We next compared NF-κB signaling in wild-type and mutant keratinocytes. As shown in Fig. Fig.5C,5C, ligation of wild-type α6β4 was sufficient to induce phosphorylation and degradation of IκBα, which functions to retain NF-κB in the cytoplasm. This process was unimpaired in mutant keratinocytes and was not augmented by EGF (Fig. (Fig.5C).5C). In addition, IκBα was degraded efficiently in both wild-type and mutant keratinocytes plated on laminin-5 (Fig. (Fig.5C).5C). These observations suggest that α6β4 is able to induce the first step of NF-κB signaling, the degradation of IκB, and this process does not require the β4 substrate domain or EGF-R signaling, as observed for the activation of Rac and JNK.
Together, these results indicate that the β4 substrate domain does not contribute to activation of Rac, phosphorylation of JNK, and degradation of IκB. Therefore, the proliferative and migratory defects of mutant keratinocytes are not caused by defects in these processes.
To further examine the mechanism by which the β4 substrate domain controls cell proliferation and migration, we monitored EGF-induced nuclear translocation of P-ERK in wild-type and mutant keratinocytes plated on laminin-5. In accordance with the observation that EGF activates ERK to the same extent in wild-type and mutant keratinocytes (Fig. (Fig.5A),5A), immunofluorescence documented a similar increase in anti-P-ERK staining in both wild-type and mutant cells plated on laminin-5 in the presence of EGF (Fig. (Fig.6A).6A). However, whereas EGF induced entry of P-ERK into the nucleus of the majority of wild-type cells adhering to laminin-5, it did not exert this effect in mutant keratinocytes, implying that the β4 substrate domain controls EGF-induced nuclear translocation of P-ERK (Fig. (Fig.6A).6A). This effect was specific because adhesion to fibronectin, which is mediated by the α5β1 integrin, rescued EGF-mediated nuclear translocation of P-ERK in mutant keratinocytes (not shown). Furthermore, the β4 substrate domain did not affect nuclear translocation of Akt in cells treated with EGF (Fig. (Fig.6A).6A). To confirm this result, we performed biochemical fractionation experiments. As shown in Fig. Fig.6B,6B, EGF stimulation induced accumulation of ERK in the nuclear fraction of wild-type but not mutant keratinocytes plated on laminin-5. By contrast, it promoted accumulation of Akt in the nuclear fraction of both wild-type and mutant keratinocytes (Fig. (Fig.6B).6B). These results indicate that signaling by the β4 substrate domain promotes nuclear translocation of P-ERK, but not P-Akt.
We next monitored nuclear translocation of the p65 subunit of NF-κB and of P-JNK. Immunofluorescent staining revealed that EGF promotes nuclear translocation of p65 and P-JNK in the large majority of wild-type keratinocytes plated on laminin-5, but it exerts this effect in only a minor fraction of mutant cells under the same conditions (Fig. (Fig.6A).6A). Biochemical fractionation confirmed that EGF induces accumulation of JNK and p65 in the nuclear fraction of wild-type but not mutant keratinocytes plated on laminin-5 (Fig. (Fig.6B).6B). Collectively, these results indicate that β4 signaling is necessary to induce nuclear translocation of P-ERK, P-JNK, and NF-κB but not P-Akt in cells exposed to EGF.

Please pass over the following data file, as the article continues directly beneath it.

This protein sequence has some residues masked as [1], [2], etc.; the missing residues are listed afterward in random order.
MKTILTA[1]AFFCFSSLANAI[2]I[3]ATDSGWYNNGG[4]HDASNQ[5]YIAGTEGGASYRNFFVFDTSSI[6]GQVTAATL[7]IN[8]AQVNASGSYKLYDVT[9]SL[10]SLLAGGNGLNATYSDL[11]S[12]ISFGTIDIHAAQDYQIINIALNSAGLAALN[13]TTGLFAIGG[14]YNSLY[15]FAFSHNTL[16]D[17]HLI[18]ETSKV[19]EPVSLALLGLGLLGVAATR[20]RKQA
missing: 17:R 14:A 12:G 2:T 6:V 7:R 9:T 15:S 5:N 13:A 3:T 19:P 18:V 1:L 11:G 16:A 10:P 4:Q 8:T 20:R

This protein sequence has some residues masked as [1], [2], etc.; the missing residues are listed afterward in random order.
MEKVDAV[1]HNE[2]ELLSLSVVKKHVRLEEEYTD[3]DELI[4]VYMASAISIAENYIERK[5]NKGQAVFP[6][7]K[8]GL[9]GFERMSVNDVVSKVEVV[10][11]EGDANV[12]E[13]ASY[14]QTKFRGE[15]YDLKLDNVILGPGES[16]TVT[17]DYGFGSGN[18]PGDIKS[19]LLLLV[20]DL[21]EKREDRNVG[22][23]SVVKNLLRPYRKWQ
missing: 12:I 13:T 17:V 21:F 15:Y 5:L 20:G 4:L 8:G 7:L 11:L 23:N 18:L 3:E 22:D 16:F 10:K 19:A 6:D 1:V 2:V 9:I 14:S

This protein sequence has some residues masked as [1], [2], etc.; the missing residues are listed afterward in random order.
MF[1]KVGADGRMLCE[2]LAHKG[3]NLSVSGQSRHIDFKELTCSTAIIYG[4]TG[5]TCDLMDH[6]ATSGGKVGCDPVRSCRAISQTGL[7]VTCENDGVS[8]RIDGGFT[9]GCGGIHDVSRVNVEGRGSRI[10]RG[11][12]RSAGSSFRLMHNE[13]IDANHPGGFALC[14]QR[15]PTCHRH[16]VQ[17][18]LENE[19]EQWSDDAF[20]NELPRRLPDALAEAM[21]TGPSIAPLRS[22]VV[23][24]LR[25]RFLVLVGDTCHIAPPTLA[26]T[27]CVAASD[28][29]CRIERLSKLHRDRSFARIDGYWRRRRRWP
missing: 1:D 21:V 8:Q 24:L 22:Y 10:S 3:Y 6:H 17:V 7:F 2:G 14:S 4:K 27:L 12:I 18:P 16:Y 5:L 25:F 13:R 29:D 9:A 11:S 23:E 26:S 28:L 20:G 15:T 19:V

To examine the potential relevance of this signaling mechanism during cell migration, we examined nuclear translocation of NF-κB during keratinocyte wound closure in vitro. Wild-type and mutant keratinocytes were plated on laminin-5 at confluency and subjected to in vitro wound assay. Two hours after EGF stimulation, the cells were fixed and stained with antibodies to the p65 subunit of NF-κB. As shown in Fig. Fig.6C,6C, the wild-type keratinocytes located at the wound edge, but not those behind them, displayed significant nuclear accumulation of NF-κB. In contrast, the mutant keratinocytes at the wound edge did not show significant nuclear accumulation of NF-κB. These results suggest that the β4 substrate domain controls nuclear translocation of NF-κB at the onset of keratinocyte migration in vitro.
To evaluate the physiological significance of these observations, cross sections of full-thickness excisional wounds from wild-type and mutant mice were stained with anti-p65 antibodies. As shown in Fig. Fig.6D,6D, NF-κB accumulated in the nucleus of a significant fraction of keratinocytes at the leading edge of the advancing epithelium in wild-type wounds. By contrast, it did so in only a minor fraction of leading-edge keratinocytes in mutant wounds. These results suggest that the β4 substrate domain promotes epidermal migration in vivo by inducing nuclear translocation of NF-κB in leading-edge keratinocytes.